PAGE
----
February 4, 2014

Raytown converting vehicles to propane

Three vehicles run on propane now, and Raytown hopes to have converted six by the end of the year. City says it isn’t affected by propane shortages and price increases that have caused concern in the Midwest.

The Raytown public works department has converted three city trucks from gasoline power to propane, pioneering an effort to save the city money.

By the end of the year, department officials hope to convert three more vehicles. And if the department works through any challenges and the trucks are reliable, the switch could be made on other city vehicles, said Public Works Director Andy Noll.

“We’re going to have probably 80 percent, a vast majority of public works trucks, switched,” Noll said.

The city said it expects to save more than $11,000 a year with the conversion of the first three trucks, a 56 percent savings in fuel costs for public works.

“We’re hoping for more savings when we convert the other three vehicles later this year,” said Brenda Gustafson, public information officer for the city.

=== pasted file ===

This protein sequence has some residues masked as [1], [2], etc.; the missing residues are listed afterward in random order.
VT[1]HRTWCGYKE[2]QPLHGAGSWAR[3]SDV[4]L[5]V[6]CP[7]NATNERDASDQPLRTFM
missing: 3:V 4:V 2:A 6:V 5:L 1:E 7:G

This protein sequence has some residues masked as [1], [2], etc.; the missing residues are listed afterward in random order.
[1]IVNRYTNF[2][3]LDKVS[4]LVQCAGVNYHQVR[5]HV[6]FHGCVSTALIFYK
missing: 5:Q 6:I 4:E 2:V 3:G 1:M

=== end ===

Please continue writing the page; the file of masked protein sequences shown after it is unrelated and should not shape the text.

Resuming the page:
Although all trucks still have the ability to run on gasoline if needed, the city moved to propane partly because it’s cheaper than gasoline or diesel fuel. Other reasons included lower maintenance costs, safety, environmental benefits and the ability to use fuel produced in the U.S.

Raytown officials are aware of recent concern about propane shortages and price hikes, but the city could switch back to gasoline at any time if that proves more cost effective.

To make the conversion, each truck needed a fuel tank, a mounting and bracket system for the tank, and a fuel system and line.

“We have been studying alternative fuels for about a year to determine what would work for Raytown,” Noll said.

The department also looked at compressed natural gas, Noll said, “but the cost of the refueling station is very expensive. Dispensing propane is much less expensive.”

Last summer, the board approved an agreement with Ferrellgas to supply the propane for three years.

Gustafson and Noll said the department is always looking at ways to save money, whether it’s buying products in the off season or installing energy-efficient traffic lights.

“Right now, our focus is on energy consumption and it’s a continuous effort,” Noll said.

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